Evaluation of renal and cardiovascular protection mechanisms of SGLT2 inhibitors: model-based analysis of clinical data.
Am J Physiol Renal Physiol. 2018 Jul 18;:
Authors: Hallow KM, Greasley PJ, Helmlinger G, Chu L, Heerspink HJL, Boulton DW
The mechanisms of cardiovascular and renal protection observed in clinical trials of SGLT2 inhibitors (SGLT2i) are incompletely understood and likely multifactorial, including natriuretic, diuretic, and antihypertensive effects, glomerular pressure reduction, and lowering of plasma and interstitial fluid volume. To quantitatively evaluate the contribution of proposed SGLT2i mechanisms of action on changes in renal hemodynamics and volume status, we coupled a mathematical model of renal function and volume homeostasis with clinical data in healthy subjects administered 10 mg dapagliflozin once-daily. The minimum set of mechanisms necessary to reproduce observed clinical responses (urinary sodium and water excretion, serum creatinine and sodium) was determined, and important unobserved physiologic variables (glomerular pressure, blood and interstitial fluid volume) were then simulated. We further simulated the response to SGLT2i in diabetic virtual patients with and without renal impairment. Multiple mechanisms were required to explain the observed response: 1) direct inhibition of sodium and glucose reabsorption through SGLT2, 2) SGLT2-driven inhibition of NHE3 sodium reabsorption, and 3) osmotic diuresis coupled with peripheral sodium storage. The model also showed that the consequences of these mechanisms include lowering of glomerular pressure, reduction of blood and interstitial fluid volume, and mild blood pressure reduction, in agreement with clinical observations. The simulations suggest that these effects are more significant in diabetic patients than healthy subjects, and that while glucose excretion may diminish with renal impairment, improvements in glomerular pressure and blood volume are not diminished at lower GFR, suggesting cardiorenal benefits of SGLT2i may be sustained in renally impaired patients.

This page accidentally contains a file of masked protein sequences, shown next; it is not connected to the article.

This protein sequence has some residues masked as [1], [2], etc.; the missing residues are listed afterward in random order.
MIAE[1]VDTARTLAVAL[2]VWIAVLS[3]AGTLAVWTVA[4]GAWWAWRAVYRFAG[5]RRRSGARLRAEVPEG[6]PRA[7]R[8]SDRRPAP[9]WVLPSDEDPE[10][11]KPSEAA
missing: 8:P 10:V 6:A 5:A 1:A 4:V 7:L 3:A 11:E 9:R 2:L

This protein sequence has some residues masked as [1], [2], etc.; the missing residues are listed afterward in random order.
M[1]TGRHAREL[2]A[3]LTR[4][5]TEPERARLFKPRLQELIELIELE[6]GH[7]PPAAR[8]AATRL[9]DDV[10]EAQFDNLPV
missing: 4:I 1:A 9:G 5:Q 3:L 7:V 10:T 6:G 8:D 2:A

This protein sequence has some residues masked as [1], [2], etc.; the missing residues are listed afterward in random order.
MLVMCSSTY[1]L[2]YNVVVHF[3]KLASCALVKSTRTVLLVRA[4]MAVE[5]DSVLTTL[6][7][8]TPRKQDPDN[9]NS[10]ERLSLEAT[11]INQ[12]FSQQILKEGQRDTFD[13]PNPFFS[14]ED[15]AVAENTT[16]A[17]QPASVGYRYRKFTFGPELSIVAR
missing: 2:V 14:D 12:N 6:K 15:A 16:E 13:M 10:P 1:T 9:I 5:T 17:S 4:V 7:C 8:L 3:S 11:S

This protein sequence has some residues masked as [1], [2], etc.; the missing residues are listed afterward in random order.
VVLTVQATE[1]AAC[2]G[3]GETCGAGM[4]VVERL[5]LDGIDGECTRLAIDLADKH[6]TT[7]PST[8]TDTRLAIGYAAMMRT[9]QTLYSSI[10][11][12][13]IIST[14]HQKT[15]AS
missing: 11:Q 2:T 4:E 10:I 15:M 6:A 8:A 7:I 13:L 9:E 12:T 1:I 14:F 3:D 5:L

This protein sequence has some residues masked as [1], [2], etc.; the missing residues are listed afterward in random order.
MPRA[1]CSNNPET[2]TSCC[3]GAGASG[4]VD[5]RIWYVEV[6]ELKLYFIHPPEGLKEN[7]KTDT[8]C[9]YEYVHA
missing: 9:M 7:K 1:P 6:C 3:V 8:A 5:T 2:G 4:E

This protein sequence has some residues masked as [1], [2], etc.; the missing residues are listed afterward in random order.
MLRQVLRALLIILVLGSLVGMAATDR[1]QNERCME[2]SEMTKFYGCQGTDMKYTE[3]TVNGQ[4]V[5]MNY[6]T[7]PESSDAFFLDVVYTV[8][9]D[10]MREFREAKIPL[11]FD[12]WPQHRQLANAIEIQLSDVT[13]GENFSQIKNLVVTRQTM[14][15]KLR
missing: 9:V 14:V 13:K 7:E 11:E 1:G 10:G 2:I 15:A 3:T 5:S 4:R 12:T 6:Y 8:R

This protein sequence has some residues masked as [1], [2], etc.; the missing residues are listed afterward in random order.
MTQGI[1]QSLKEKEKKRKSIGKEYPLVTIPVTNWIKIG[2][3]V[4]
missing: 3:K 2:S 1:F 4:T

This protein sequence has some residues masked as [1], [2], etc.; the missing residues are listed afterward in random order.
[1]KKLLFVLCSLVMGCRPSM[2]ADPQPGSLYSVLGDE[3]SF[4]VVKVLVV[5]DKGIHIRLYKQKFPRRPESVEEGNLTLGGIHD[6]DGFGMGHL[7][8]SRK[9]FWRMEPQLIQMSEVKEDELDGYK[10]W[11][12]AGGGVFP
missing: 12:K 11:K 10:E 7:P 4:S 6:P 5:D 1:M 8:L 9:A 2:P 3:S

PMID: 30019930 [PubMed – as supplied by publisher]